For added safety all expeditioners are put through an accredited riding course prior to coming to Antarctica, they then complete a two day travel training program based from station to build up experience and confidence in Antarctic and station specific conditions.

We have also found time to carry out repairs to a couple of sleds, this is all in anticipation of the sea ice opening up to quad travel in the near future.

Mark Johnson

Who’s who on station

Dom Eyre-Walker — Station Supplies Officer

What did you do before this?

I’m currently a member of the RAN (Royal Australian Navy) employed as a storeman (maritimes logistics). The Royal Australian Navy have granted me leave without pay for 18 months so I can fulfill a lifelong dream (thank you RAN) to work at one of Australia’s Antarctic research stations. I’ve been employed by the Navy for eight years, worked on numerous ships, deployed to the US, Canada, Africa, Asia, and the Middle East. Prior to working for the Navy I was a storeman with Coca Cola.

Why Antarctica?

To go somewhere that not to many people have been, to experience the harsh conditions, the wildlife, and to take on another fun challenge in life. I have wanted to come to Antarctica for more than 20 years. I first applied in the early 90’s however due to circumstances beyond my control at the time it wasn’t possible. I could have travelled south on a cruise ship as a tourist but that’s such a short-lived experience. I wanted to really experience the environment and the community life, to see the seasons change and the animals come and go.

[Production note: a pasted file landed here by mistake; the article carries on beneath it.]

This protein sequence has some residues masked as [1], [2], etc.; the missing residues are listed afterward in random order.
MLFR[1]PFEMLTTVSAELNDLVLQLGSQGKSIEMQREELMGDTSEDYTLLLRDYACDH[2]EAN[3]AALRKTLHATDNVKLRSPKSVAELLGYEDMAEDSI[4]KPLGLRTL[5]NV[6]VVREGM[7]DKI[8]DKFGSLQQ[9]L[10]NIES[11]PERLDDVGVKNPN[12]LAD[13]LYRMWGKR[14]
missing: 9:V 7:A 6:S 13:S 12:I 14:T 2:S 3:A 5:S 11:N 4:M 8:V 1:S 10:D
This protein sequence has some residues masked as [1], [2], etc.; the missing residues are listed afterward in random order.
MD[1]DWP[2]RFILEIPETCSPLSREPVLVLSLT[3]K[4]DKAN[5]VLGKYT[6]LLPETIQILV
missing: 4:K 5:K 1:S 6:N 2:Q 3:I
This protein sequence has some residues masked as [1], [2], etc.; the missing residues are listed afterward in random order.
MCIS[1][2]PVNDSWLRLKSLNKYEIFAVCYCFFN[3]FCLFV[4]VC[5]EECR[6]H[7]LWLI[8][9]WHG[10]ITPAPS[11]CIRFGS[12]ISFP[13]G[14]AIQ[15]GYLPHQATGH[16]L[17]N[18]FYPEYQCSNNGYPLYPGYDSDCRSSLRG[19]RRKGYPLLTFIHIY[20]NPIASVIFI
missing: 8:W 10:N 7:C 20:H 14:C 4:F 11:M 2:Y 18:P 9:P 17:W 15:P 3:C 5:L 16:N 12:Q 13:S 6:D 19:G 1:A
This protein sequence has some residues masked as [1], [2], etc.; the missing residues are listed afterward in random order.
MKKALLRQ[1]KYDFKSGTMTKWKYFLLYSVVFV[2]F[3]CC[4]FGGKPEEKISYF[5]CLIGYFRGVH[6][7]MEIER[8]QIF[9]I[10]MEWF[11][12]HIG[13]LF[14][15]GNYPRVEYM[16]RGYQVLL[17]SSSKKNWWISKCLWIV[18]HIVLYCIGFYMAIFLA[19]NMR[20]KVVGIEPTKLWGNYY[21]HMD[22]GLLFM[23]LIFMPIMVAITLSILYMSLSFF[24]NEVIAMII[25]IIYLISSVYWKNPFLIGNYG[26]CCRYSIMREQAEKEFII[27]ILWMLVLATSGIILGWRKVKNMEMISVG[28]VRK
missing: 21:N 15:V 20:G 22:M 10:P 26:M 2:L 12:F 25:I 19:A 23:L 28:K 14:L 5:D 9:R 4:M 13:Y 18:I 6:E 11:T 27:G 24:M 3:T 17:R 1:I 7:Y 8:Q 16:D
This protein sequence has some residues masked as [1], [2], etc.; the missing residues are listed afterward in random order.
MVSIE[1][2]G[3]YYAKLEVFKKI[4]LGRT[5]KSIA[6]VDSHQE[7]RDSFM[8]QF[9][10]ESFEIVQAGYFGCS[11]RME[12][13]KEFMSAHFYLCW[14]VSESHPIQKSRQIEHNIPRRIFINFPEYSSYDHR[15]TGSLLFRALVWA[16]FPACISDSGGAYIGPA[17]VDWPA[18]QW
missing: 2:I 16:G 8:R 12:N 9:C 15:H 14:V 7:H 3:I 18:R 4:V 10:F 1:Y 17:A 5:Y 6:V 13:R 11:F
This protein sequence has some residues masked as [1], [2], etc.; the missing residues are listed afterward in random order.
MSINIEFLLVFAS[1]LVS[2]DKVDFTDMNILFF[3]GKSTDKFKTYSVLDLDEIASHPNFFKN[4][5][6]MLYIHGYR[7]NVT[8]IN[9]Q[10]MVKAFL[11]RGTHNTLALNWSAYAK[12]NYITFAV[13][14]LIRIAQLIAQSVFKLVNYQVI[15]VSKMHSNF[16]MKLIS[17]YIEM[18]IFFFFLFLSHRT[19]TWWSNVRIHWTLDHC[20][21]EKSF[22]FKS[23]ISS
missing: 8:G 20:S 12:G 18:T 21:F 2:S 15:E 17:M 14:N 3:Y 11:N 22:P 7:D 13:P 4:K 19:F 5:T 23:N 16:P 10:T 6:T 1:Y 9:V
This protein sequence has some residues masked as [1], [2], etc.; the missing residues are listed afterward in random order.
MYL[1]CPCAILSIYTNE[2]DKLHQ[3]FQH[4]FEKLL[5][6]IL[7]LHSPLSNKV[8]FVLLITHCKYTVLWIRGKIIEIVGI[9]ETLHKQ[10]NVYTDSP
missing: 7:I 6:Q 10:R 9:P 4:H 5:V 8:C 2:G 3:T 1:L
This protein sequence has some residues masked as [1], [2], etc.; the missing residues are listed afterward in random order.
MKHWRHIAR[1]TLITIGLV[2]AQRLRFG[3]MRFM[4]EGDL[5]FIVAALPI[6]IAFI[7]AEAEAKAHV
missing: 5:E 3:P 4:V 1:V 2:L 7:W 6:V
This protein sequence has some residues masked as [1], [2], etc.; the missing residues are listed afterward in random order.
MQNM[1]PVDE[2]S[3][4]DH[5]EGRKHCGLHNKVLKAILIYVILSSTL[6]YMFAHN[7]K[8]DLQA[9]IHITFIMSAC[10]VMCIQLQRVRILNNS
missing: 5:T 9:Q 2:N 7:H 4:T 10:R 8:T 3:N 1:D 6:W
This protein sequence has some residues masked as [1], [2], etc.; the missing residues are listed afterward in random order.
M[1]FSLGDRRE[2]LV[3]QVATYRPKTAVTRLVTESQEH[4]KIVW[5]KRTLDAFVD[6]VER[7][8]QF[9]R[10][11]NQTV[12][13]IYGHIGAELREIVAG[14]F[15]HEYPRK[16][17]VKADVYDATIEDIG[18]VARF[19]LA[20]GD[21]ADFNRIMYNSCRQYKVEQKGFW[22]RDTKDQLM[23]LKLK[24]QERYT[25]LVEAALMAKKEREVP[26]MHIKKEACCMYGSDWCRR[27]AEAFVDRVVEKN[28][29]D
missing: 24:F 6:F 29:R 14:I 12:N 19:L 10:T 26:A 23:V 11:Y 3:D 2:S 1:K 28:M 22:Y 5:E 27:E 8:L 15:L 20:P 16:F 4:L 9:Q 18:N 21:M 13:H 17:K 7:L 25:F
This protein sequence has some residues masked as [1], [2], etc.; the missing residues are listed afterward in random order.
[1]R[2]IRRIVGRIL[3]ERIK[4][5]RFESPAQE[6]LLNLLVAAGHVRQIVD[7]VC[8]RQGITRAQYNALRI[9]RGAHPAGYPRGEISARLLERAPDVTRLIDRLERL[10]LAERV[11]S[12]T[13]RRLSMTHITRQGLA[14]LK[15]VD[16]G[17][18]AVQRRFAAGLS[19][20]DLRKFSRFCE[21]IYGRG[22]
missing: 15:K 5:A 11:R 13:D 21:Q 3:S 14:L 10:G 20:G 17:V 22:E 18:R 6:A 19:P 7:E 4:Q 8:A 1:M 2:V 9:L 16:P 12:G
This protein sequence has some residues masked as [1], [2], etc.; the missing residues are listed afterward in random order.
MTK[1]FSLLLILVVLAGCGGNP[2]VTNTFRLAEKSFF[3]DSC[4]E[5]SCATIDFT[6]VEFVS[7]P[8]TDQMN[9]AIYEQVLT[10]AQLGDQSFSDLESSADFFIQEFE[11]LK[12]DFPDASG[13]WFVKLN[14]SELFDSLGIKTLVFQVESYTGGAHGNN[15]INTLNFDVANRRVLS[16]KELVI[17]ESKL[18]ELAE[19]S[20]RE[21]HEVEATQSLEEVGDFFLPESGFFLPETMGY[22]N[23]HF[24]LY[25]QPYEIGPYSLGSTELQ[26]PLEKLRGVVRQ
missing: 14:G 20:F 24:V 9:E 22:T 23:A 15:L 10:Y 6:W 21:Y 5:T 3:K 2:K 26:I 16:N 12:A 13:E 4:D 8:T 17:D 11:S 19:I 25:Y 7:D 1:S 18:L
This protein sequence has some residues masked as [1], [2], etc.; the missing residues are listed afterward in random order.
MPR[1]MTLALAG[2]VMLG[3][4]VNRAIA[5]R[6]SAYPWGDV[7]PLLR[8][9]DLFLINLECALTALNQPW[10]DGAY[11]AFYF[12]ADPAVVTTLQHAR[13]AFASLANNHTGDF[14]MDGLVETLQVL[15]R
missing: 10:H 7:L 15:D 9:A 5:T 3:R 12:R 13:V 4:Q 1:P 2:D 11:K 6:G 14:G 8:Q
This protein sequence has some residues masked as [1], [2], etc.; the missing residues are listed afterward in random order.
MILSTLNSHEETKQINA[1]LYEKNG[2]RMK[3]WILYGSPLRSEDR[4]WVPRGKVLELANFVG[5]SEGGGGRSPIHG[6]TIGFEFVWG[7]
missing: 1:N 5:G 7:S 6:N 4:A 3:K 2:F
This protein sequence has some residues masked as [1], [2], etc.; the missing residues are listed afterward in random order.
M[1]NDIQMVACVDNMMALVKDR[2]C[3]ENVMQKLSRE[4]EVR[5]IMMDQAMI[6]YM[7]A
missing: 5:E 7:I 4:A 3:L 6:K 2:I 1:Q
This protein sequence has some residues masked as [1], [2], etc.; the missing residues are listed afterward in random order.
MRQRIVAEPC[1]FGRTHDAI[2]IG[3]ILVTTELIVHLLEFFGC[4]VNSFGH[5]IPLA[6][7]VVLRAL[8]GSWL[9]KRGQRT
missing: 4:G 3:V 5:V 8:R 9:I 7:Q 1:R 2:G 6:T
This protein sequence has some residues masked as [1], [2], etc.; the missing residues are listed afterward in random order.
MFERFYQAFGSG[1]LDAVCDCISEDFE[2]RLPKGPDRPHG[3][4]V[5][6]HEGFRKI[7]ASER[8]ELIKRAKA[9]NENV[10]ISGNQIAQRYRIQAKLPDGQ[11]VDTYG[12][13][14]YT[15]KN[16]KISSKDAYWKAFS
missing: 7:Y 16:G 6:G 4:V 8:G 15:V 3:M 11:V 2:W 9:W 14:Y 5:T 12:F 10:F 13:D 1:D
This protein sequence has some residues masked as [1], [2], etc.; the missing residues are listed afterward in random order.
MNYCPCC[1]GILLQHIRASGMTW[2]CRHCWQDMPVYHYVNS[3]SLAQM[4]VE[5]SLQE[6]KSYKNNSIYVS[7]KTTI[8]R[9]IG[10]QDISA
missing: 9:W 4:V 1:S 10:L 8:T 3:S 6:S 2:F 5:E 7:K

Previous Antarctic experience?

Nil but if you consider working in a cool room I have had lots of experience. My only other experience has involved watching docos and reading books, but that doesn’t really count.

How will you spend your time down here?

Besides working and assisting scientists with their projects I’m also keen to get off station and travel on the sea ice and visit the huts. I also find time to go to the gym and look after my health, and research various concepts and designs for a house I want to build on my return to country Victoria. I’ll also enjoy getting to know my work colleagues, hearing their stories, learning from them, and sharing the Antarctic experience. I’m sure I’ll spend a lot of time shoveling snow and putting numerous layers of clothes on.

And of course spending hours a night online, communicating with friends and family.

What will you miss?

Family and friends, my girlfriend, going out to various venues, camping under a ‘tree’ in the bush, latest movie releases and of course, lawn mowing.

Best thing about being here?

I’ve finally achieved my goal - a dream has come true. To watch docos and read about it is one thing but to live it and feel it is the best. No book or documentary can ever give you the real experience or all the “Wow“s from friends when they see photos of the things I see and do while I’m here.

Social times

 There’s always plenty to do here in your (very limited) spare time, and that includes taking ‘selfies'!


The sights, sounds and smells of Davis station.